Out of his incomplete grasp of science, his faint hold upon religion, and his abortive attempts at metaphysics, man has attempted to construct his formulations of philosophy. And modern man would indeed build a worthy and engaging philosophy of himself and his universe were it not for the breakdown of his all-important and indispensable metaphysical connection between the worlds of matter and spirit, the failure of metaphysics to bridge the morontia gulf between the physical and the spiritual.

Mortal man lacks the concept of morontia mind and material; and revelation is the only technique for atoning for this deficiency in the conceptual data which man so urgently needs in order to construct a logical philosophy of the universe and to arrive at a satisfying understanding of his sure and settled place in that universe.

Faith and reason, unaided by mota, cannot conceive and construct a logical universe. Without the insight of mota, mortal man cannot discern goodness, love, and truth in the phenomena of the material world. When the philosophy of man leans heavily toward the world of matter, it becomes rationalistic or naturalistic.

When philosophy inclines particularly toward the spiritual level, it becomes idealistic or even mystical. When philosophy is so unfortunate as to lean upon metaphysics, it unfailingly becomes skeptical, confused. Philosophy dare not project its interpretations of reality in the linear fashion of logic; it must never fail to reckon with the elliptic symmetry of reality and with the essential curvature of all relation concepts.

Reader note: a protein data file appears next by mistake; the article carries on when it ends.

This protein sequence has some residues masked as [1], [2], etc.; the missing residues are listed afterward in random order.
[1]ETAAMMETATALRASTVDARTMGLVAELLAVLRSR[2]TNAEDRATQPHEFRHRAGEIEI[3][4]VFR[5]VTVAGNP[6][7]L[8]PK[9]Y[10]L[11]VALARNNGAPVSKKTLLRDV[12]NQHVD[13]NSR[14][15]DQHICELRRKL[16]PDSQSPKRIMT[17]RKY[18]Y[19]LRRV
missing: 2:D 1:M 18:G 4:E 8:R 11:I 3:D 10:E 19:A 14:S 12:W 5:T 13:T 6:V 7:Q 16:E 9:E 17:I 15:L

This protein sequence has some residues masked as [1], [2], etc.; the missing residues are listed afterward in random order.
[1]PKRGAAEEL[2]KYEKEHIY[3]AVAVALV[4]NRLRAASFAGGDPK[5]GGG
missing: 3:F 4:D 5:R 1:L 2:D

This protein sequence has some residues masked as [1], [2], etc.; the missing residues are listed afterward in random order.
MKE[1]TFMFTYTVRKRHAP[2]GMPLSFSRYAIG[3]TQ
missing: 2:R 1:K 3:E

The highest attainable philosophy of mortal man must be logically based on the reason of science, the faith of religion, and the truth insight afforded by revelation. By this union man can compensate somewhat for his failure to develop an adequate metaphysics and for his inability to comprehend the mota of the morontia. Science is sustained by reason, religion by faith. Faith, though not predicated on reason, is reasonable; though independent of logic, it is nonetheless encouraged by sound logic.

Faith cannot be nourished even by an ideal philosophy; indeed, it is, with science, the very source of such a philosophy. Faith, human religious insight, can be surely instructed only by revelation, can be surely elevated only by personal mortal experience with the spiritual Adjuster presence of the God who is spirit. True salvation is the technique of the divine evolution of the mortal mind from matter identification through the realms of morontia liaison to the high universe status of spiritual correlation.

The Essence of Religion (Great Books in Philosophy) The Essence of Religion (Great Books in Philosophy)
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The Essence of Religion (Great Books in Philosophy) The Essence of Religion (Great Books in Philosophy)
The Essence of Religion (Great Books in Philosophy) The Essence of Religion (Great Books in Philosophy)
The Essence of Religion (Great Books in Philosophy) The Essence of Religion (Great Books in Philosophy)